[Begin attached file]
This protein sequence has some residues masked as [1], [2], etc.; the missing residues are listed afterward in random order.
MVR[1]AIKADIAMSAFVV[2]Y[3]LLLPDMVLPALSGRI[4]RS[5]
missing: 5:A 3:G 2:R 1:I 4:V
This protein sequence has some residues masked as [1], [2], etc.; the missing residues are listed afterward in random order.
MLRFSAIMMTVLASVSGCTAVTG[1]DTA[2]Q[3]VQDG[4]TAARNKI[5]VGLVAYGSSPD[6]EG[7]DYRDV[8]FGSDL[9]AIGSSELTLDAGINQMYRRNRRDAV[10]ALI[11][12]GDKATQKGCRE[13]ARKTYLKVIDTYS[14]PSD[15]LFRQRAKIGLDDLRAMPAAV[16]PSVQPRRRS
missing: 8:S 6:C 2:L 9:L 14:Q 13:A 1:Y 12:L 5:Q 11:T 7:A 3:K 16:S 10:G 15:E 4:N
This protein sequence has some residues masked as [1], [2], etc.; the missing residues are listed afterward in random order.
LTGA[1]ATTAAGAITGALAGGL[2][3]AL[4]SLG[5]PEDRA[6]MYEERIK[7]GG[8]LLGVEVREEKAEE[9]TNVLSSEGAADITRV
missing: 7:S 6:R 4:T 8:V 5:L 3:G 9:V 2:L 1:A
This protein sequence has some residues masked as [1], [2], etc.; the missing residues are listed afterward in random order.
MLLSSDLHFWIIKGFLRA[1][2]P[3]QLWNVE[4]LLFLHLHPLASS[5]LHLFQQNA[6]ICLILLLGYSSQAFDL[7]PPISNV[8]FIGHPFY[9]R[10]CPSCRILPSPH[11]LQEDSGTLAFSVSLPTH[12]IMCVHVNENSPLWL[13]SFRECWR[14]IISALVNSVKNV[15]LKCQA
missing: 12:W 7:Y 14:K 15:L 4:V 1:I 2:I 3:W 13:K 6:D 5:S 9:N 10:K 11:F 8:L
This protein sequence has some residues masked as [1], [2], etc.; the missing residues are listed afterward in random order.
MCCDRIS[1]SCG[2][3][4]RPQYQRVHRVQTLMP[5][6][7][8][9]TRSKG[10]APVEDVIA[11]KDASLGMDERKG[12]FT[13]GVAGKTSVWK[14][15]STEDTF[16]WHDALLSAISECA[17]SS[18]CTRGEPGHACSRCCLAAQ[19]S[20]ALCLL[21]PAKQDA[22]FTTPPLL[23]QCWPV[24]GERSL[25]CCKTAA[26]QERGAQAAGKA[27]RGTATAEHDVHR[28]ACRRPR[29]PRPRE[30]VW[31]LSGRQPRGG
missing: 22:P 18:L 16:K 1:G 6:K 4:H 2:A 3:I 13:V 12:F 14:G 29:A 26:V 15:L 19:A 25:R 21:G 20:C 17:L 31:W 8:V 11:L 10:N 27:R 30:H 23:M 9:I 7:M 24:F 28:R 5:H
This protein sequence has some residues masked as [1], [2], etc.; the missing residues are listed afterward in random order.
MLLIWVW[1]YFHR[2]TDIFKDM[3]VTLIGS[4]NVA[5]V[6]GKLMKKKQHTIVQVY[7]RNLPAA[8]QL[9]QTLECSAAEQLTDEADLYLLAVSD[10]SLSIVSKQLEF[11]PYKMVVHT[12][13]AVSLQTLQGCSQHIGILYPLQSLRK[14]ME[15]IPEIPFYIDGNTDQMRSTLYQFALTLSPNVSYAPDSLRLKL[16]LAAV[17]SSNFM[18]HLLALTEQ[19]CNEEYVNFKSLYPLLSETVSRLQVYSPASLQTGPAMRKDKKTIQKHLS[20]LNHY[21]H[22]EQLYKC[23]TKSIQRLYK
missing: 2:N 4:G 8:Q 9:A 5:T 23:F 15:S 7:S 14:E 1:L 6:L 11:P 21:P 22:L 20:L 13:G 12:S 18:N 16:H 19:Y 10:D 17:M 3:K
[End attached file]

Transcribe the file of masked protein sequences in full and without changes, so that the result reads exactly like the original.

This protein sequence has some residues masked as [1], [2], etc.; the missing residues are listed afterward in random order.
MVR[1]AIKADIAMSAFVV[2]Y[3]LLLPDMVLPALSGRI[4]RS[5]
missing: 5:A 3:G 2:R 1:I 4:V
This protein sequence has some residues masked as [1], [2], etc.; the missing residues are listed afterward in random order.
MLRFSAIMMTVLASVSGCTAVTG[1]DTA[2]Q[3]VQDG[4]TAARNKI[5]VGLVAYGSSPD[6]EG[7]DYRDV[8]FGSDL[9]AIGSSELTLDAGINQMYRRNRRDAV[10]ALI[11][12]GDKATQKGCRE[13]ARKTYLKVIDTYS[14]PSD[15]LFRQRAKIGLDDLRAMPAAV[16]PSVQPRRRS
missing: 8:S 6:C 2:L 9:L 14:Q 13:A 1:Y 12:L 5:Q 11:T 7:A 3:K 16:S 10:G 15:E 4:N
This protein sequence has some residues masked as [1], [2], etc.; the missing residues are listed afterward in random order.
LTGA[1]ATTAAGAITGALAGGL[2][3]AL[4]SLG[5]PEDRA[6]MYEERIK[7]GG[8]LLGVEVREEKAEE[9]TNVLSSEGAADITRV
missing: 7:S 6:R 4:T 8:V 5:L 3:G 9:V 2:L 1:A
This protein sequence has some residues masked as [1], [2], etc.; the missing residues are listed afterward in random order.
MLLSSDLHFWIIKGFLRA[1][2]P[3]QLWNVE[4]LLFLHLHPLASS[5]LHLFQQNA[6]ICLILLLGYSSQAFDL[7]PPISNV[8]FIGHPFY[9]R[10]CPSCRILPSPH[11]LQEDSGTLAFSVSLPTH[12]IMCVHVNENSPLWL[13]SFRECWR[14]IISALVNSVKNV[15]LKCQA
missing: 12:W 7:Y 14:K 15:L 4:V 1:I 2:I 3:W 13:K 6:D 5:S 9:N 10:K 11:F 8:L
This protein sequence has some residues masked as [1], [2], etc.; the missing residues are listed afterward in random order.
MCCDRIS[1]SCG[2][3][4]RPQYQRVHRVQTLMP[5][6][7][8][9]TRSKG[10]APVEDVIA[11]KDASLGMDERKG[12]FT[13]GVAGKTSVWK[14][15]STEDTF[16]WHDALLSAISECA[17]SS[18]CTRGEPGHACSRCCLAAQ[19]S[20]ALCLL[21]PAKQDA[22]FTTPPLL[23]QCWPV[24]GERSL[25]CCKTAA[26]QERGAQAAGKA[27]RGTATAEHDVHR[28]ACRRPR[29]PRPRE[30]VW[31]LSGRQPRGG
missing: 22:P 18:L 16:K 1:G 6:K 4:H 2:A 3:I 13:V 12:F 14:G 29:A 26:V 15:L 19:A 25:R 21:G 20:C 17:L 31:W 8:V 11:L 10:N 27:R 30:H 23:M 9:I 7:M 24:F 28:R 5:H
This protein sequence has some residues masked as [1], [2], etc.; the missing residues are listed afterward in random order.
MLLIWVW[1]YFHR[2]TDIFKDM[3]VTLIGS[4]NVA[5]V[6]GKLMKKKQHTIVQVY[7]RNLPAA[8]QL[9]QTLECSAAEQLTDEADLYLLAVSD[10]SLSIVSKQLEF[11]PYKMVVHT[12][13]AVSLQTLQGCSQHIGILYPLQSLRK[14]ME[15]IPEIPFYIDGNTDQMRSTLYQFALTLSPNVSYAPDSLRLKL[16]LAAV[17]SSNFM[18]HLLALTEQ[19]CNEEYVNFKSLYPLLSETVSRLQVYSPASLQTGPAMRKDKKTIQKHLS[20]LNHY[21]H[22]EQLYKC[23]TKSIQRLYK
missing: 2:N 4:G 8:Q 9:A 5:T 23:F 15:S 7:S 14:E 1:L 6:L 11:P 21:P 22:L 20:L 13:G 12:S 18:N 16:H 19:Y 10:D 17:M 3:K